Most children are familiar with the Easter story. They know that Jesus died on a cross, was buried, and was returned to life three days later. We share this story over and over to remind our young disciples that God’s love, as shown to us through Jesus, cannot die. When children hear this story, it’s easy for them to assume that Jesus was resurrected because he is both fully human and fully God. Surely, this event only happens because of who Jesus is. While this is true, another resurrection story shows us that God’s love, as expressed and experienced through average human beings, is unending. In this lesson, children will explore the story of Lazarus’ resurrection (John 11:1-45). They will consider how each of us experiences God’s radical, never-ending love even in the most commonplace settings.
You will need:
- A Bible (or copies of Carolyn Brown’s dramatic reading of the text)
- A computer with internet access connected to a data projector or television and access to the video “Tulips from Bulbs (Full 30 Day Time Lapse).”
Greet the children as they arrive.
Show the children the video “Tulips from Bulbs (Full 30 Day Time Lapse).” After watching the video, ask:
- What did you notice about the tulips as they grew?
- What happened to the flowers at the end of the video?
- Bulbs can grow flowers multiple times. What would you expect the bulb to do if you put it in water again in the future?
- Why might people want to plant flower bulbs in their gardens instead of flower seeds?
Exploring the passage
Say a prayer.
Provide context for the lectionary reading (John 11:1-45).
- This story comes from the New Testament Gospel of John.
- Right before this story takes place, Jesus has trouble. While visiting Jerusalem for a holy festival, several fellow Jewish people beg Jesus to tell them if he is the chosen one sent by God. Jesus reminds them that all he does is for his father and that he is like a shepherd leading sheep. The people become angry and threaten to throw stones at him. Later they try to arrest Jesus, but he escapes.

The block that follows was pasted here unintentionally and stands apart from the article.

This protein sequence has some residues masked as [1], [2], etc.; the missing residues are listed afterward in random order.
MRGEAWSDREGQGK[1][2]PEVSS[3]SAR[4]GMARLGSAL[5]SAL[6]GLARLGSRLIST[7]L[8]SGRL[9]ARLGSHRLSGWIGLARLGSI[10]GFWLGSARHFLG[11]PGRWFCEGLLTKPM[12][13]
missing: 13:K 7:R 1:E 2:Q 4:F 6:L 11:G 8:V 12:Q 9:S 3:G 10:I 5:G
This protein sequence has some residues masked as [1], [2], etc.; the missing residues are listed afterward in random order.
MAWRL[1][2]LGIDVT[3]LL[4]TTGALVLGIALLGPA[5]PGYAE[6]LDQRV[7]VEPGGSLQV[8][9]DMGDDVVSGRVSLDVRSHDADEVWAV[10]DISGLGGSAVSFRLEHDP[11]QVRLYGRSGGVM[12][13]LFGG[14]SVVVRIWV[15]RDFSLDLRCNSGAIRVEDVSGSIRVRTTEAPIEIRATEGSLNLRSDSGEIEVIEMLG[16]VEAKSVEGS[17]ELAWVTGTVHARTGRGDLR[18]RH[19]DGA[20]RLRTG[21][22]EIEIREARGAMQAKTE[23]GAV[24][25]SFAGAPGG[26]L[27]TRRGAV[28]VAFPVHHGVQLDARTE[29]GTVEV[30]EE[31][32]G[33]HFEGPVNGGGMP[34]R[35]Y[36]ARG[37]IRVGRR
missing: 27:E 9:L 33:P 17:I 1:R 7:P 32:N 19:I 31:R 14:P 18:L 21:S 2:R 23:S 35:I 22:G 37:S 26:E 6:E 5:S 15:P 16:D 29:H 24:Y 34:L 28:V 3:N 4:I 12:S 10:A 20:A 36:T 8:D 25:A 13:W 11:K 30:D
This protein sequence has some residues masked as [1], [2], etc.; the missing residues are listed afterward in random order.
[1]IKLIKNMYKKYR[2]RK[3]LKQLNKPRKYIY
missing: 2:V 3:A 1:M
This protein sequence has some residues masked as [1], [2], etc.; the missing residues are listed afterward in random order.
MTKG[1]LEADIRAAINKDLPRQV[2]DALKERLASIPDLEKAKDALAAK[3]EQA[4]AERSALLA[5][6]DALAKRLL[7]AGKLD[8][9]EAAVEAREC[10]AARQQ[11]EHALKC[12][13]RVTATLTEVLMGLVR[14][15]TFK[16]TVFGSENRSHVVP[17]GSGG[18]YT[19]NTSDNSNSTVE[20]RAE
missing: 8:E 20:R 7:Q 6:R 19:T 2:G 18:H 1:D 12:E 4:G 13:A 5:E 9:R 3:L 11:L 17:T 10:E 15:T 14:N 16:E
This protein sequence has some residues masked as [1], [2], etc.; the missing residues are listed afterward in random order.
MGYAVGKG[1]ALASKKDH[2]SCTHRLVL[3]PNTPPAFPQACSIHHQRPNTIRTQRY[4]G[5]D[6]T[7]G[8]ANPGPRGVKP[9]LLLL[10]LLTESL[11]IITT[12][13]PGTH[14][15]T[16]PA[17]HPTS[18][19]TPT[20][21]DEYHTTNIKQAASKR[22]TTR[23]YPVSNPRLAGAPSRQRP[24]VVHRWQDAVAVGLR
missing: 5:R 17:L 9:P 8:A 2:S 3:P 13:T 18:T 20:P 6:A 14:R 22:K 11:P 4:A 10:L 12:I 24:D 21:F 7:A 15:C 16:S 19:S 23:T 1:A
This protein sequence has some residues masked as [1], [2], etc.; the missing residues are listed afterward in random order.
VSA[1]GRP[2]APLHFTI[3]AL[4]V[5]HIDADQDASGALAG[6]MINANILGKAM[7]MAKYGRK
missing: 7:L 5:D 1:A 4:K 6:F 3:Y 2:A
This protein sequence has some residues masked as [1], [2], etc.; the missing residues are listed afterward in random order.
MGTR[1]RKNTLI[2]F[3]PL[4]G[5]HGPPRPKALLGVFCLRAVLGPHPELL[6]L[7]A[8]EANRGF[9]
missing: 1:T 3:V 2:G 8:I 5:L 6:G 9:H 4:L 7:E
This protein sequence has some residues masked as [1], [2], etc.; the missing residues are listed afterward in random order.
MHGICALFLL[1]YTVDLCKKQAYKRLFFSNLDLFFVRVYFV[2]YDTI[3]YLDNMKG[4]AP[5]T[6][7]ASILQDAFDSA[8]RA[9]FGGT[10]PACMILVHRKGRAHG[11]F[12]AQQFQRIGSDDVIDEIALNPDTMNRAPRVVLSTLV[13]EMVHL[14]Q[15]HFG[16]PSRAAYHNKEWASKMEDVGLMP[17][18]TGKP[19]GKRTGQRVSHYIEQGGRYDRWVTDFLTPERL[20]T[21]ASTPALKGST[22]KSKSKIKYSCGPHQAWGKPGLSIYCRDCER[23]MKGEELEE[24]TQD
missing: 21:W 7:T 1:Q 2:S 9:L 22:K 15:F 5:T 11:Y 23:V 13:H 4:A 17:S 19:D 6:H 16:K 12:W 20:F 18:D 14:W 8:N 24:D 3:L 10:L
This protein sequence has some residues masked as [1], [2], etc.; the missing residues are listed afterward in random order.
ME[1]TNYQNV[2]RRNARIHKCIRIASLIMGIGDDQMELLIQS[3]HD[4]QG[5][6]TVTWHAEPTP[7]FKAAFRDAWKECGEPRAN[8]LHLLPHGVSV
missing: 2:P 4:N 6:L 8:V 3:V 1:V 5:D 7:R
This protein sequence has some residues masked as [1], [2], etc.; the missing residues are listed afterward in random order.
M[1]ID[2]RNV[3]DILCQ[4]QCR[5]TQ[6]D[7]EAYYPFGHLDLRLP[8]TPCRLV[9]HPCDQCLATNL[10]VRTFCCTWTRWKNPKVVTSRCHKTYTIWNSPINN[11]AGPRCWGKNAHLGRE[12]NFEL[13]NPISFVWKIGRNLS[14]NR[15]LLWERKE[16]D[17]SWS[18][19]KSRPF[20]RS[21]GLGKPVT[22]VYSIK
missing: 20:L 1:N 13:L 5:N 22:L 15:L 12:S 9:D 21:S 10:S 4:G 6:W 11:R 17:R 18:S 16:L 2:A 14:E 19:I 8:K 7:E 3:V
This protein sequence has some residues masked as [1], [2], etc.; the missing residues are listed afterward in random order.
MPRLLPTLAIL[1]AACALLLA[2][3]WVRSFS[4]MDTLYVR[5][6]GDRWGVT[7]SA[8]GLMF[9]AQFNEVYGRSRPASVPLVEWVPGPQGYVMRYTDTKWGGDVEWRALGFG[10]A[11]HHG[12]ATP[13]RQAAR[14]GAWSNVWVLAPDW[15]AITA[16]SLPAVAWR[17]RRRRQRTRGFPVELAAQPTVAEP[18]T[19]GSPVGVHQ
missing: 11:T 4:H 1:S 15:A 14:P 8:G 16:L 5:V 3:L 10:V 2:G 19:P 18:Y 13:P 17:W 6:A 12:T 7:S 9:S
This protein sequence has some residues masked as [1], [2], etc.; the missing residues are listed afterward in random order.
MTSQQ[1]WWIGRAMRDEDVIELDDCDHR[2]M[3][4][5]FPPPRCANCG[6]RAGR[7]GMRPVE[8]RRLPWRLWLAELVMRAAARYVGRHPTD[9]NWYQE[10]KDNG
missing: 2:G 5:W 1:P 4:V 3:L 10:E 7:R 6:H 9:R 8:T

- The story that follows this lectionary reading tells of Jewish leaders discussing ways to stop Jesus from spreading his message to the Jewish people. They are concerned the people will listen to Jesus instead of to them. The plan to arrest Jesus when he arrives in the city of Jerusalem to celebrate the holy holiday Passover.
Read aloud John 11:1-45. This is a long, detailed story, so it may be difficult to keep the children’s attention throughout it. As an alternative to reading the actual text, you can download and print this condensed retelling of the story through a reader’s theatre script.
After reading the story, ask the children:
- Why do Mary and Martha want Jesus to visit?
- What does Jesus choose to do? What do you think of his choice?
- How does Jesus respond when he arrives?
- How do Mary and Martha respond?
- What does Jesus do that surprises everyone?
- Why do you think Jesus resurrects Lazarus?
- Describe all of the different feelings that people express in this story. Can you identify with any of these feelings? If so, which feelings are most familiar to you? Why?
- What does this story tell us about love?
Relating the passage to our lives
Help the children consider ways that love lives on after someone or something is gone from the earth through one or both of these activities:
- Nature’s rebirth: The natural world reminds us that the beauty of God’s love is everlasting. We may feel like it is gone, but then we discover it has returned. Take a walk outdoors with the children. Encourage them to look for signs of life emerging, especially in places where plants appear dead. For example, a tree may be surrounded by dried, brown leaves. However, its branches will also have small leaf buds emerging or possibly even opening. After the nature walk, discuss the life cycles of plants. How are these life cycles like the story of Lazarus’ death and resurrection?
- They’re still with us: Gather the materials you’ll need for this activity: colored chalk, small bowls of water and drawing paper. Ask the children to share memories of pets or people who have passed away. Encourage them to focus on happy memories. (Be mindful that this activity may be challenging for children who have recently experienced significant loss.) Note that our memories of those we loved but have lost help keep them alive in our hearts. We can hold on to them through these stories. Give each child a sheet of drawing paper. Ask them to draw pictures of the memories they shared using colored chalk. Encourage them to dip the ends of the chalk pieces in the water before drawing so that the colors are vibrant. Ask the children to share their drawings with the group.
Conclude your time together by offering a prayer.